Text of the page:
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  • Published: 16 July 2020
  • ISBN: 9781473573871
  • Imprint: Vintage Digital
  • Format: EBook
  • Pages: 224
Categories:

Figures in a Landscape




An all-guns-blazing action thriller - tense, pacy and irresistibly page-turning. It was shortlisted for the first ever Booker Prize in 1969.

'Masterful and beautifully written. Riveting and compellingly authentic. Grips you like a vice from the first page and never lets you go' Damien Lewis

Two men are on the run. They have four hundred miles to go across hostile territory. Soldiers on the ground track them day and night, a helicopter circles above, life becomes a second-by-second fight for survival. Each muscle movement, drop of sweat, glance and instinct matters. Every second counts.

Through long slogs across country, risky raids for supplies, moments of sheer panic, and under the intense pressure to survive, an unbreakable bond between two men is forged. This stunningly written, adrenaline-pumping novel is a little-known classic of its genre.

SHORTLISTED FOR THE FIRST EVER BOOKER PRIZE IN 1969

'England's prose has the tough, spare elegance of steel scaffolding. a brilliant achievement' The Times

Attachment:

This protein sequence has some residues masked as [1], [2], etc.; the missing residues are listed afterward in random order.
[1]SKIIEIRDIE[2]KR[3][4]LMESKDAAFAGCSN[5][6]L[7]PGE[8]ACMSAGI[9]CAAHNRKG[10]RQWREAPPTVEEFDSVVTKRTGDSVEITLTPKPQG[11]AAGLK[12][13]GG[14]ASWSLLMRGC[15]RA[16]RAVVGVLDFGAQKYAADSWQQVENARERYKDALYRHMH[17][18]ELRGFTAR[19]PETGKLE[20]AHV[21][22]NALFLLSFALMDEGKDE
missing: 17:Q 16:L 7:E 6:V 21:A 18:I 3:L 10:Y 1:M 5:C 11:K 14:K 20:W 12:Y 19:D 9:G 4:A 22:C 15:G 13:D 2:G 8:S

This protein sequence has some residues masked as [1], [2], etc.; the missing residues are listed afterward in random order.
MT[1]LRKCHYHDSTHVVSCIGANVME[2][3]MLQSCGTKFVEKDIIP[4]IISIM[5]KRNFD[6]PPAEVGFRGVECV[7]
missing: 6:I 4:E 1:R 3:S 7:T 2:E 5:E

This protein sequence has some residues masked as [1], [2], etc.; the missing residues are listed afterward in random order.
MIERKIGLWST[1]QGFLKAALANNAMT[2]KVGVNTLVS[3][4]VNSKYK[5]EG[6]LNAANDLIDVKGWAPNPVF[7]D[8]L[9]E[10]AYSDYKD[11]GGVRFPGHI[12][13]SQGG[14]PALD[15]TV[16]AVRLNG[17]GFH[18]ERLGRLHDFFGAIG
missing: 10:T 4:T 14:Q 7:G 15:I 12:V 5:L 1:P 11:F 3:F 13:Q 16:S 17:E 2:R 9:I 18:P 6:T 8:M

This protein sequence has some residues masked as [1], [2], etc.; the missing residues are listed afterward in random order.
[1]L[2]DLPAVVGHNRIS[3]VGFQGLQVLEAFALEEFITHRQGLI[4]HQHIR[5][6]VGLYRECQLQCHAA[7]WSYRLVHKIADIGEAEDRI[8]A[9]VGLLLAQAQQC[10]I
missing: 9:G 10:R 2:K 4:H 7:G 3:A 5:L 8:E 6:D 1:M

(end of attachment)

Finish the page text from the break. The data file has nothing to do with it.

• Published: 16 July 2020
  • ISBN: 9781473573871
  • Imprint: Vintage Digital
  • Format: EBook
  • Pages: 224
Categories:

About the author

Barry England

Barry England was born in London in 1932 and educated at Downside. He served as a subaltern in the Far East in the early fifties, then worked as an actor before starting a successful career as a stage and television playwright. His best-known play, Conduct Unbecoming, was a huge success in New York. England's first novel, Figures in a Landscape (1968), was shortlisted for the Booker Prize and made into a film by Joseph Losey.

Praise for Figures in a Landscape

Masterful and beautifully written. Riveting and compellingly authentic. Grips you like a vice from the first page and never lets you go

Damien Lewis

England's prose has the tough, spare elegance of steel scaffolding. His vocabulary is wide, and used with arresting precision. The speed of the narrative is impeccably controlled – long slogs over country, moments of blind panic, passages of demoralizing inactivity, hair-raising evasions, all building up to a central set-piece in a burning field... A brilliant achievement

The Times

Shocked through with dramatic tension

Irish Times

Outstanding … I doubt if there has been a more impressive debut since William Golding’s

Daily Telegraph

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